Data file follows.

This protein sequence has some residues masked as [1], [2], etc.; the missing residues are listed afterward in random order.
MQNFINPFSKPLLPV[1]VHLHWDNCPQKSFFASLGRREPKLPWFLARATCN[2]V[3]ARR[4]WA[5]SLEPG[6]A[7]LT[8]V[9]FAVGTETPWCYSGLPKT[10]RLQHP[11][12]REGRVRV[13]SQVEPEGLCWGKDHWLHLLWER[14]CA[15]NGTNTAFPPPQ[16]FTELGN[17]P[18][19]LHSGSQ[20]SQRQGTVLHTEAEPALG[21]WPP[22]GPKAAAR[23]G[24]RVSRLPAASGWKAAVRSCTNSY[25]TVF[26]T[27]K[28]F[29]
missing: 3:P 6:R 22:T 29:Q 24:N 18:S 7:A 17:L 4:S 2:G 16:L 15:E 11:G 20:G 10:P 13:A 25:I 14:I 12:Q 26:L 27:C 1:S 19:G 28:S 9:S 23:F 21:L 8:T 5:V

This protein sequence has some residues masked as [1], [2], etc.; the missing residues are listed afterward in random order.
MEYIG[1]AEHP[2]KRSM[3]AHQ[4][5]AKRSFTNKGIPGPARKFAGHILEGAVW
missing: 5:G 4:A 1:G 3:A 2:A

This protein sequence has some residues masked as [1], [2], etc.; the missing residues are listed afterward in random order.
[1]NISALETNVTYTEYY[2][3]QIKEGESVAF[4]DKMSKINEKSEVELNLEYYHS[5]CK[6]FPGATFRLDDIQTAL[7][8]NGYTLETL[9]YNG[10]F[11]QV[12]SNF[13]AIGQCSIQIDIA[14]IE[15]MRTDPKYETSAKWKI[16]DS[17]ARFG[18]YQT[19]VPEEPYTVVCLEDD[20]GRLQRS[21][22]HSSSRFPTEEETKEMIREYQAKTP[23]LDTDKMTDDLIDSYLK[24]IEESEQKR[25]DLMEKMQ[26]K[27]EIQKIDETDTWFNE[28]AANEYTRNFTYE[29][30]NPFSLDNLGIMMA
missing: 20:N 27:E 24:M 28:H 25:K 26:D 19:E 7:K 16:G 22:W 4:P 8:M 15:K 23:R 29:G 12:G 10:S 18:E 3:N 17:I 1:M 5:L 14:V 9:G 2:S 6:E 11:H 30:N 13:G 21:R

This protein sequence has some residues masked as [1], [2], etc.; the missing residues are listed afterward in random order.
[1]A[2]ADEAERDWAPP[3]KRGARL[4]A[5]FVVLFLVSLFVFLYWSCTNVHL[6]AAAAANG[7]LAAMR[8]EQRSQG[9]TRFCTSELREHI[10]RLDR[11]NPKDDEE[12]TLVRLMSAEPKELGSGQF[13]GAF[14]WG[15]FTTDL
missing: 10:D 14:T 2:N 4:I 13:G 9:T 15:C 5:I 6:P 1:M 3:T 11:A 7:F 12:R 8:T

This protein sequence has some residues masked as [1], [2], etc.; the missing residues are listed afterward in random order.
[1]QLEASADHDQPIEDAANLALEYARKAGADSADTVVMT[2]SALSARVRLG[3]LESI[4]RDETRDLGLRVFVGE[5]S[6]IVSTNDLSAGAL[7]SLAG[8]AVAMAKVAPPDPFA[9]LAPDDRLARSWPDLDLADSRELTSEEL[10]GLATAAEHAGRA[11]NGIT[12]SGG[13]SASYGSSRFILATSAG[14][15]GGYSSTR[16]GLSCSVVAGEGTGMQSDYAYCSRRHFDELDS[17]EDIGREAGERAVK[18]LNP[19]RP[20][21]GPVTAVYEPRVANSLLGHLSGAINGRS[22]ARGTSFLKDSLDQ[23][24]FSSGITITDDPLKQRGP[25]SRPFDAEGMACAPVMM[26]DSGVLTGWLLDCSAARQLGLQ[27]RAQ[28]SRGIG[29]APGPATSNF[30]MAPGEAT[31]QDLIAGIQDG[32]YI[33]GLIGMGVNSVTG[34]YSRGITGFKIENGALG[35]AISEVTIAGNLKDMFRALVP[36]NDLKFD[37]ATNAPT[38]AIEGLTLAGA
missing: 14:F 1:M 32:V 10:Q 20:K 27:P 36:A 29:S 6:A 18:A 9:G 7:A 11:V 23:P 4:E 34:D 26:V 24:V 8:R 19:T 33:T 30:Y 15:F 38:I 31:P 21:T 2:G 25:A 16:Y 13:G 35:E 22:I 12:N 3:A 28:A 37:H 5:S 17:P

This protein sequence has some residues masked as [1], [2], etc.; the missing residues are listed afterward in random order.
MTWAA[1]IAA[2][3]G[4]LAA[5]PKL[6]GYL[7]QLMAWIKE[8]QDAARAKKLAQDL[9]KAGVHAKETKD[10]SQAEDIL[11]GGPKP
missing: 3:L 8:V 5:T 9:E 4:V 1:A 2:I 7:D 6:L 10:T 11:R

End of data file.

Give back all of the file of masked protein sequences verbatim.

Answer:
This protein sequence has some residues masked as [1], [2], etc.; the missing residues are listed afterward in random order.
MQNFINPFSKPLLPV[1]VHLHWDNCPQKSFFASLGRREPKLPWFLARATCN[2]V[3]ARR[4]WA[5]SLEPG[6]A[7]LT[8]V[9]FAVGTETPWCYSGLPKT[10]RLQHP[11][12]REGRVRV[13]SQVEPEGLCWGKDHWLHLLWER[14]CA[15]NGTNTAFPPPQ[16]FTELGN[17]P[18][19]LHSGSQ[20]SQRQGTVLHTEAEPALG[21]WPP[22]GPKAAAR[23]G[24]RVSRLPAASGWKAAVRSCTNSY[25]TVF[26]T[27]K[28]F[29]
missing: 3:P 6:R 22:T 29:Q 24:N 18:S 7:A 17:L 4:S 2:G 16:L 15:E 11:G 20:G 10:P 13:A 25:I 14:I 12:Q 26:L 27:C 1:S 19:G 28:S 9:S 23:F 21:L 8:T 5:V

This protein sequence has some residues masked as [1], [2], etc.; the missing residues are listed afterward in random order.
MEYIG[1]AEHP[2]KRSM[3]AHQ[4][5]AKRSFTNKGIPGPARKFAGHILEGAVW
missing: 5:G 4:A 1:G 3:A 2:A

This protein sequence has some residues masked as [1], [2], etc.; the missing residues are listed afterward in random order.
[1]NISALETNVTYTEYY[2][3]QIKEGESVAF[4]DKMSKINEKSEVELNLEYYHS[5]CK[6]FPGATFRLDDIQTAL[7][8]NGYTLETL[9]YNG[10]F[11]QV[12]SNF[13]AIGQCSIQIDIA[14]IE[15]MRTDPKYETSAKWKI[16]DS[17]ARFG[18]YQT[19]VPEEPYTVVCLEDD[20]GRLQRS[21][22]HSSSRFPTEEETKEMIREYQAKTP[23]LDTDKMTDDLIDSYLK[24]IEESEQKR[25]DLMEKMQ[26]K[27]EIQKIDETDTWFNE[28]AANEYTRNFTYE[29][30]NPFSLDNLGIMMA
missing: 20:N 27:E 24:M 28:H 25:K 26:D 19:E 7:K 16:G 22:W 4:P 8:M 15:K 23:R 29:G 12:G 10:S 18:E 3:N 17:I 1:M 5:L 14:V 9:G 2:S 6:E 11:H 30:N 13:G 21:R

This protein sequence has some residues masked as [1], [2], etc.; the missing residues are listed afterward in random order.
[1]A[2]ADEAERDWAPP[3]KRGARL[4]A[5]FVVLFLVSLFVFLYWSCTNVHL[6]AAAAANG[7]LAAMR[8]EQRSQG[9]TRFCTSELREHI[10]RLDR[11]NPKDDEE[12]TLVRLMSAEPKELGSGQF[13]GAF[14]WG[15]FTTDL
missing: 10:D 14:T 2:N 4:I 13:G 9:T 15:C 5:I 6:P 1:M 3:T 11:A 7:F 12:R 8:T

This protein sequence has some residues masked as [1], [2], etc.; the missing residues are listed afterward in random order.
[1]QLEASADHDQPIEDAANLALEYARKAGADSADTVVMT[2]SALSARVRLG[3]LESI[4]RDETRDLGLRVFVGE[5]S[6]IVSTNDLSAGAL[7]SLAG[8]AVAMAKVAPPDPFA[9]LAPDDRLARSWPDLDLADSRELTSEEL[10]GLATAAEHAGRA[11]NGIT[12]SGG[13]SASYGSSRFILATSAG[14][15]GGYSSTR[16]GLSCSVVAGEGTGMQSDYAYCSRRHFDELDS[17]EDIGREAGERAVK[18]LNP[19]RP[20][21]GPVTAVYEPRVANSLLGHLSGAINGRS[22]ARGTSFLKDSLDQ[23][24]FSSGITITDDPLKQRGP[25]SRPFDAEGMACAPVMM[26]DSGVLTGWLLDCSAARQLGLQ[27]RAQ[28]SRGIG[29]APGPATSNF[30]MAPGEAT[31]QDLIAGIQDG[32]YI[33]GLIGMGVNSVTG[34]YSRGITGFKIENGALG[35]AISEVTIAGNLKDMFRALVP[36]NDLKFD[37]ATNAPT[38]AIEGLTLAGA
missing: 14:F 1:M 32:V 10:Q 20:K 27:P 36:A 29:S 6:A 18:A 9:G 7:A 11:V 23:P 4:E 34:D 26:V 24:V 8:R 19:T 33:T 30:Y 15:F 38:I 31:P 21:T 2:G 25:A 16:Y 13:G 35:E 22:I 12:N 3:A 28:A 37:H 5:S 17:P

This protein sequence has some residues masked as [1], [2], etc.; the missing residues are listed afterward in random order.
MTWAA[1]IAA[2][3]G[4]LAA[5]PKL[6]GYL[7]QLMAWIKE[8]QDAARAKKLAQDL[9]KAGVHAKETKD[10]SQAEDIL[11]GGPKP
missing: 3:L 8:V 5:T 9:E 4:V 1:A 2:I 7:D 6:L 10:T 11:R